Printer Friendly Version Of American Sociological Association: Katha Pollitt Award Statement
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Katha Pollitt - Award Statement

The 2011 Award for Excellence in the Reporting of Social Issues goes to Katha Pollitt, writer and columnist for The Nation.  As the nominating letter for Pollitt, signed by more than sixty sociologists, stated, “Her incisive voice covers a wide range of sociologically relevant topics,” revealing “a keen understanding of social science research,” and tying “social science to the issues of the day.”  Among them are racism, welfare reform, abortion, and poverty. Inequality is her central theme. She is a defender of contemporary feminism and human rights movements around the world.

Her range is extraordinary. ‘Subject to Debate’, her bimonthly column in The Nation has addressed women and work, dead-beat dads, the media, panhandlers, school prayer, same-sex marriage, electoral politics, and, most recently, the main-streaming of Occupy Wall Street, and how Anita Hill changed the world. She has been praised for “…picking out the hypocrisy from the rhetoric”, “voicing sharp, lacerating truths about society, never missing an opportunity for wit…”, and  her “zestfully argued, blazingly commonsensical and morally precise” writing.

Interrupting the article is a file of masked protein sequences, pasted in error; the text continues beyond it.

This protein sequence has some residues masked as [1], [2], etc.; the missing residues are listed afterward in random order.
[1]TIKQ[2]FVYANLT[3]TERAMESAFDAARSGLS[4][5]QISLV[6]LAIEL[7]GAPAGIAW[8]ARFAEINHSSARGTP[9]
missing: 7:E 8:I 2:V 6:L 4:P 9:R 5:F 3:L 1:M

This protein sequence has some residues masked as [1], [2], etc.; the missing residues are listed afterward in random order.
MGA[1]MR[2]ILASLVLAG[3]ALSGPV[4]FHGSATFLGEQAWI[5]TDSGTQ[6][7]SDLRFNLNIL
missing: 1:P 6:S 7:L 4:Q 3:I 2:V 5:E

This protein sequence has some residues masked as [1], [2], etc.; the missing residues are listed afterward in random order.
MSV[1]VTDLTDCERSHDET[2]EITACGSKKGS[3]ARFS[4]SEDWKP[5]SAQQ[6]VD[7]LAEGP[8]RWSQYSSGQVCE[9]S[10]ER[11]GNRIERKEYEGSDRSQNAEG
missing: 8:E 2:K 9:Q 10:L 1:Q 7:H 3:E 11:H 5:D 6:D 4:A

Her authorial voice has a wide reach.   She has published in The New Yorker, Harper’s Magazine, Ms. Magazine, The New York Times, The Atlantic, the New Republic, Glamour, Mother Jones, and the London Review of Books. In addition, she has published six books.  She is the recipient of several prestigious awards, including the National Book Critics Circle Award (1983),  the National Magazine Award (1992, 2003), the American Book Award’s “Lifetime Achievement Award” (2010), and grants and fellowships from the Guggenheim Foundation, the  National Endowment for the Arts, and the Fulbright Foundation.

Known primarily as an essayist and a social, political, and cultural critic, among her six books are two volumes of poetry.  In her most recent, The Mind-Body Problem (Random House, 2009), her poem “Silent Letter” is a meditation on the act of writing:

So too the leisure seeming
of a girl alone in her blue
bedroom late at night
who stares at the bitten
end of her pen
wondering how to write
so that what she writes stays written…
 

It is plain that she herself is the girl. A persistent gadfly on the social consciousness of the public, Kathe Pollitt has mastered her craft.   We are pleased to honor her outstanding achievements with the ASA 2012 Award for the Reporting of Social Issues.